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Avatar universal

Is Vicodin withdrawal possible after only 5 weeks?

It only just occurred to me a few minutes ago that the nausea and digestive disturbance I've had twice in the last week could possibly be related to my Vicodin.  Long story short:  my leg was run over by my van 5 weeks ago today (I know it's insane!), and amazingly no bones were broken.  There was, obviously, LOTS of bruising, swelling, PAIN, nerve damage, and I was off work for 3 weeks with my leg elevated.  The first 2 weeks I took Percocet pretty much every 4-6 hours, then after that have been taking 2 Vicodin 5/500 about 3 times a day.  I found that 1 wasn't enough.  My leg has improved a lot over the last week so I haven't been taking quite as much of the Vicodin.  I got really sick last Monday--vomiting & severe headache--which I attributed to a stomach virus.  And again today (Monday) my stomach was pretty unsettled.  Again, I figured it was just a stomach bug or maybe something I ate (plus I also have gallbladder issues).  But then it dawned on me tonight that on the weekend I don't take near as much of the Vicodin because I'm less active and can elevate & baby my leg and it doesn't hurt as much.  So that go me to wondering if my stomach/digestive issues might possibly be related to withdrawal from the Vicodin.  

So my question, I guess, is this:  could I have possibly already developed a little bit of a physical dependence on the Vicodin, and that my stomach issues are actually withdrawal-related?  I don't feel like there was any emotional dependency at all and my pain didn't increase after not taking it over the weekend.  So....how likely would it be that someone would become dependent on Vicodin after only 5 weeks?  Thanks for any comments!
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Avatar universal
Now that my leg has gotten better, I've gotten quite a few laughs over the whole thing!  In the beginning, not so much.  So here's what happened:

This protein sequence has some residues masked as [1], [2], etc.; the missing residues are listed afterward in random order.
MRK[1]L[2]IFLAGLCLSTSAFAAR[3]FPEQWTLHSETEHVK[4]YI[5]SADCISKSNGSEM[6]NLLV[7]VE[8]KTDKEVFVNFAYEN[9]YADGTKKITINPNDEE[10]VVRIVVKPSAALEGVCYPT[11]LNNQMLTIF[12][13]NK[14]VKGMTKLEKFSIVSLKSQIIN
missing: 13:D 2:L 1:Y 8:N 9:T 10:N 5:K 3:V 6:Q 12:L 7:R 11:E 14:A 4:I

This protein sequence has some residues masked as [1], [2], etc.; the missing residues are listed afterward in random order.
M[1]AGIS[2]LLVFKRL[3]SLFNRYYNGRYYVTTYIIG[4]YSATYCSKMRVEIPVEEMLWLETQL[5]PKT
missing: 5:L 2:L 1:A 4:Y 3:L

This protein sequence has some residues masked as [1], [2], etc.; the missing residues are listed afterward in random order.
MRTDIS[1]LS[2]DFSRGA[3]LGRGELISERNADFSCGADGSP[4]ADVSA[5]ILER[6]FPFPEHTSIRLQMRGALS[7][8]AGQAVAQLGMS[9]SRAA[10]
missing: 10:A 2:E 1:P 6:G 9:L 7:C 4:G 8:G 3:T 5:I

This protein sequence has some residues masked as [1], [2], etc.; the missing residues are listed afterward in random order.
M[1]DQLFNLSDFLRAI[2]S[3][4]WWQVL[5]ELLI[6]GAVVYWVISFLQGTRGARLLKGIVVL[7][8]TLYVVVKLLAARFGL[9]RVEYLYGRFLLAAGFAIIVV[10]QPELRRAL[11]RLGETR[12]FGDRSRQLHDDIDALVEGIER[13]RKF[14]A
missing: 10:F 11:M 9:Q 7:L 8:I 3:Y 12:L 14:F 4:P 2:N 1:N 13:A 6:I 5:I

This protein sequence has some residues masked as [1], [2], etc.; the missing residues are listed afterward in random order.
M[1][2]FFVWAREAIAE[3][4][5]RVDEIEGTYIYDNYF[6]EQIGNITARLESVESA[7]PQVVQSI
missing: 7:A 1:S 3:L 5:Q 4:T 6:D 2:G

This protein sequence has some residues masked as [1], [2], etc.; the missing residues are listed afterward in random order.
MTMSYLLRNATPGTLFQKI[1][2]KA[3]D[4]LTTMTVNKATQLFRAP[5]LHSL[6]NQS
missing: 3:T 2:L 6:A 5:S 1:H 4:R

I was backing out of my garage and realized I forgot something in my house.  So I jump out of the van and start walking away, only to realize that I left it in reverse and it is rolling backward down my driveway--which is on an incline.  So needless to say, without even thinking, I chase after it.  Now, keep in mind that I'm all dressed up, ready for work, with heels on.  And I can't leave out the fact that it's raining really hard.  So I'm chasing the van, trying to get around the door to jump in and hit the brakes.  Well, it was going faster than a 46-year-old in heels I could keep up with.  I never made it completely into the van.  The farthest I made it was sitting in the doorway on the floorboard with my right leg trying to reach the brake and my left leg hopping along the pavement trying to push me in.  In the meantime, the hopping left leg kept being banged into the bottom of the door as the van was dragging me backward.  By the time I reached the street, I realized I couldn't hold on any longer and decided I had to let go, so I sortof twisted away from the van so the door wouldn't hit my face when it was coming over me.  Well, I guess in the process I twisted in such a way that my left leg (yes, the one that had already been banged up!) flipped around under the van and the front tire rolled over it as it proceeded across the street.  Again, keep in mind that it's raining like a MOFO!  So I'm lying there in the middle of my street, crippled, in shock that my van just ran over my leg, SOAKED (and I was having such a good hair day), and watching my van continue to roll across the street toward the neighbor's house that I had so desperately tried to stop it from doing.  Miraculously, though, it stopped just a few feet from their front door.  Somehow, some way, I was able to get up and hobble to my van, drive it BACK into the garage (which I plowed into the shelves at the far end, but without any damage to the garage!  lol!) and get in the house and call 911 for an ambulance.  So imagine explaining to all the 911 responders--firemen, paramedics, police--how you just ran over your own leg!  I don't know which was worse, my pain or my embarassment!